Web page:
I am ridiculously stoked to be creating again. It’s all I can do to contain my energy. My mind is awash with (hopefully) brilliant client work, and I feel more relaxed than I have in a year.

Are you doing something similar? Care to share the url?

SXSW 2006: Day Two Impressions

Wow. I’m exhausted. My mind is spinning. And I’m loving it.

This conference is going to change my business. Immediately.

I’ve met some amazing people. No. I’ve met a LOT of amazing people. Shall I name drop? Let’s jut say _everyone_.-

I saw Matisyahu at Stubb’s last night. Unbelievable. As we drove past Stubbs, on the way home from the Frog Design party, I saw that he was playing. We jumped off the bus and ran for it. The show was sold out, so we spent a small fortune on scalpers tickets, and made it in just as the show got underway.

Matisyahu occupies most of the top 10 spots on my most-played list in iTunes. Almost all of those tracks are from his “Live at Stubbs” album. So seeing Matisyahu, live at Stubbs rocked my world.

To top it off, I was standing right next to Lance Armstrong. Seriously.

So yes. I’m having a rather good time. I have a long list of topics to discuss with you. I’m looking forward to having enough energy to string two coherent words together…

MySpace, teens, and the (non) death of the blogosphere

I had dinner with “Jeremy Wright”:http://www.ensight.org last night to discuss our upcoming redesign of “b5media”:http://www.b5media.com. Over the course of our conversation, the topic of MySpace briefly came up. It’s a topic that’s popping up with greater and greater frequency.

Jeremy wrote a “piece”:http://www.ensight.org/archives/2006/02/21/myspace-is-the-new-blogosphere/ about why MySpace scares the crap out of him a couple of weeks ago. His points are mainly valid (MySpace spells the death of the blogosphere), but ultimately I disagree with him.

MySpace is undoubtedly cool. If I were a teenager I’d be all over it. It’s an amazing way to connect and hang out with friends, find new music, pose, preen, and generally be cool. But I’m not a teenager (despite my brain’s insistence that I’m 18). The very things that make MySpace cool to an 18 year old are annoying to me.

Having been a teenager, I feel I have some authority to speak on the dynamic interests of a maturing human. Sure, this teen cohort are growing up with MySpace, Facebook, et al. But as they mature, I believe they will want to strike out from the crowded confines and safety of similarity to the riskier and more rewarding solo sites that make up the blogosphere. I don’t see MySpace killing the blogosphere. I see it as a breeding ground for new bloggers (or whatever we’ll be calling ourselves at the time).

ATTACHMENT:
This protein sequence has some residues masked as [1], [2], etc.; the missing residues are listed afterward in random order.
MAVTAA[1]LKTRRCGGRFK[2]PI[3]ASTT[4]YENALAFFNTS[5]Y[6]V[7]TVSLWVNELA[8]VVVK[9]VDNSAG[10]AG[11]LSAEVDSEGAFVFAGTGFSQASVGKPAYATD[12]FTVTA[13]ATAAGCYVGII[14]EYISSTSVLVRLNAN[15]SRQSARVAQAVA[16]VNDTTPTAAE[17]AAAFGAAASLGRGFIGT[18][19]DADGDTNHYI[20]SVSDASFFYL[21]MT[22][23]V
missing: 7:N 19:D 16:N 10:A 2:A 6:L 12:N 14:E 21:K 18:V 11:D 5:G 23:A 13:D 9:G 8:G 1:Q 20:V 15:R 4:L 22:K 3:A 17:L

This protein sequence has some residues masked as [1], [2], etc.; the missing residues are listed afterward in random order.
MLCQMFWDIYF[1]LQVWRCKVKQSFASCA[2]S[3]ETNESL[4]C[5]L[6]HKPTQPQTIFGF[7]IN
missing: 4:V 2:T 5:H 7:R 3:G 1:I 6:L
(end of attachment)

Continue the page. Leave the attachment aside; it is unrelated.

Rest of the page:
Think about it: this cohort lives online, and lives in text. Right now, group membership is incredibly important. But give that same group five to ten years, and the need to be a member will be replaced with the desire to be an individual.

MySpace doesn’t scare me. It does the exact opposite. I just wish it had been around 20 years ago.

Inspirational sources

Where do you go when you’re looking for inspiration? Personally, I’m getting away from the various css galleries. While I love most of the work posted on them, they share a certain inevitable homogeneity due to their common function and underlying structure. I enjoy reading design magazines, but find that they are becoming less and less relevant to screen oriented designer.

Instead, I’ve been spending some time with a few marvelous new (to me) sites: “design*sponge”:http://designsponge.blogspot.com/ and “Oh Joy!”:http://ohjoy.blogs.com/my_weblog/. Both offer terrific mixes of cool furniture, fashion, interior design and cool design-y stuff. I love the shapes, textures, and colours of all the delicious fabrics and ceramics. I’m becoming a serious wallpaper nut, and my fetish for all things danish and modern has been seriously rekindled. I’m not only inspired to work, I’m inspired to buy!

Where are you looking for inspiration these days?

Fantastic service goes a long, long way

I finally got around to booking my airline tickets to SXSW last night, and have to pass on a story of exceptional service. To make a long and convoluted story as short and painless as possible, suffice it to say that having searched high and low, I was trying to book online with “targetvacations.ca”:http://www.targetvacations.ca. Their site was giving me a headache at checkout (new design coming soon, courtesy of “moi”:http://www.theblogstudio.com/portfolio), and normally I’d have passed, but their rates were better than the competition by a sizable margin. So I picked up the phone and called.

The guy at the other end, Drew Kelley, was simply amazing. He went way, waaayyy beyond the call of duty to find us the best rates and the best schedule. By calling this guy, we saved over $1200. I cannot recommend him highly enough. If you’re looking to make travel arrangements out of Toronto (or elsewhere for all I know), send him an “email”:dkelley@targetvacations.ca

Three months with WordPress

So what do I think, three months after changing from “Textpattern”:http://www.textpattern.com to “WordPress”:http://www.wordpress.org? It’s a bit of a mixed bag actually. WordPress has some nice features

what I like

* templates
* all the options on the write post page
* the gazillion plugins
* the simple, elegant plugin system
* the need to learn some php
* the ease of creating a static page
* the ease of adding categories on the fly
* the ability to edit my templates using Transmit

what I don’t
* the complexity in creating sections
* the sometimes weird way it interprets paragraph breaks
* the need to learn some php (Textpattern’s tags are much more elegant)
* I miss Textpattern’s extra fields

“The Blog Studio’s”:http://www.theblogstudio.com site is still on Textpattern, and will not be changing any time soon. The different areas of that site pull data into different sections – something that would be trickier to do in WordPress. The thing that’s really floating my boat these days is “Expression Engine”:http://www.expressionengine.com. We’re involved in a couple of projects with EE at the moment, and I am *totally* blow away.

It takes the graphical loveliness and ease of use of WordPress’ back end, and combines it with the power and flexibility of Textpattern. Then cranks it up to 11. This is one impressive CMS. At $249 for a commercial license, it is cheap cheap cheap. I’ll write more about it as I get to know it a bit more. This program is going to make my life a whole lot easier.